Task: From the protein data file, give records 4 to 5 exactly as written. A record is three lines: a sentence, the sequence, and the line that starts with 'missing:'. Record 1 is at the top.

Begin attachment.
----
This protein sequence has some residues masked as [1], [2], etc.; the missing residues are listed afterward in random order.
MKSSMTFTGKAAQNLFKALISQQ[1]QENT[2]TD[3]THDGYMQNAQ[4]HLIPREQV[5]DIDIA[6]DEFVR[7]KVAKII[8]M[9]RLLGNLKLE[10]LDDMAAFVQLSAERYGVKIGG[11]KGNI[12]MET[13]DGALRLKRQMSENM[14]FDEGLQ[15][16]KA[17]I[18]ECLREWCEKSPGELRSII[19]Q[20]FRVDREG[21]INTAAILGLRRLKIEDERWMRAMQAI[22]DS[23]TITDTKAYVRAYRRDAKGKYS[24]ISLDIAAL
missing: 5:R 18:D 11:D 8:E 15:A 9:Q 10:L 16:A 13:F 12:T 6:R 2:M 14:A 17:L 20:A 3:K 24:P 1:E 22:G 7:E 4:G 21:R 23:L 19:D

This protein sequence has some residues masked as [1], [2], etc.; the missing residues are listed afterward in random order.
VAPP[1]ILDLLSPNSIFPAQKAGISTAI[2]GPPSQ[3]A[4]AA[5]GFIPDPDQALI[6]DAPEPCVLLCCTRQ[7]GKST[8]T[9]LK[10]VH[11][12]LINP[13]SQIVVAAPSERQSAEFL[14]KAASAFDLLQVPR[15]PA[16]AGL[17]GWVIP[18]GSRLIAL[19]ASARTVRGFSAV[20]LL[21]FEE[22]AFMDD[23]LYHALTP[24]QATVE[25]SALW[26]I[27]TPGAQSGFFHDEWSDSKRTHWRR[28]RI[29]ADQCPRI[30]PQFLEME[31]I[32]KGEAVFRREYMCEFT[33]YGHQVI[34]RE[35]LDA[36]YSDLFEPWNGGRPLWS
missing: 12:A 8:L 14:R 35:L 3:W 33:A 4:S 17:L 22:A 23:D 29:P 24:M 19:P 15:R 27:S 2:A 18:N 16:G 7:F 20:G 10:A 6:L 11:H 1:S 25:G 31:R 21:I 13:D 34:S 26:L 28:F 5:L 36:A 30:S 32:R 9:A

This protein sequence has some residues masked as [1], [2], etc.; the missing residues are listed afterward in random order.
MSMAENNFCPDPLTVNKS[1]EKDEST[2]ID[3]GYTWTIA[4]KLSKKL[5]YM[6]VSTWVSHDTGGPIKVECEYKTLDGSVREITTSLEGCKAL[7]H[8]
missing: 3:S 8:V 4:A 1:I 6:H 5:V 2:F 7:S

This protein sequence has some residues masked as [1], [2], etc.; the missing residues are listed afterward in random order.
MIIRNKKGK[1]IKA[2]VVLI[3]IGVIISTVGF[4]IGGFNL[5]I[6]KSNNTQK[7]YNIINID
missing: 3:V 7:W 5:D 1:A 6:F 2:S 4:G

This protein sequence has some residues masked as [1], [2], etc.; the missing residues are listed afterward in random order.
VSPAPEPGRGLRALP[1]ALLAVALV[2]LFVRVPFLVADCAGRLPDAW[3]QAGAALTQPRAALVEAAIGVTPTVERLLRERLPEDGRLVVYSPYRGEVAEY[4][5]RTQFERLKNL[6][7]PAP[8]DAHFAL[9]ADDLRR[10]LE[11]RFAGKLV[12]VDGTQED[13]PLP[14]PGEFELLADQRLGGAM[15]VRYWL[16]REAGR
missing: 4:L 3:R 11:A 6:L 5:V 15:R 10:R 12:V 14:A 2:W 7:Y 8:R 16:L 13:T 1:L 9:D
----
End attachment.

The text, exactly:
This protein sequence has some residues masked as [1], [2], etc.; the missing residues are listed afterward in random order.
MIIRNKKGK[1]IKA[2]VVLI[3]IGVIISTVGF[4]IGGFNL[5]I[6]KSNNTQK[7]YNIINID
missing: 3:V 7:W 5:D 1:A 6:F 2:S 4:G

This protein sequence has some residues masked as [1], [2], etc.; the missing residues are listed afterward in random order.
VSPAPEPGRGLRALP[1]ALLAVALV[2]LFVRVPFLVADCAGRLPDAW[3]QAGAALTQPRAALVEAAIGVTPTVERLLRERLPEDGRLVVYSPYRGEVAEY[4][5]RTQFERLKNL[6][7]PAP[8]DAHFAL[9]ADDLRR[10]LE[11]RFAGKLV[12]VDGTQED[13]PLP[14]PGEFELLADQRLGGAM[15]VRYWL[16]REAGR
missing: 4:L 3:R 11:A 6:L 5:V 15:R 10:R 12:V 14:A 2:W 7:Y 8:R 16:L 13:T 1:L 9:D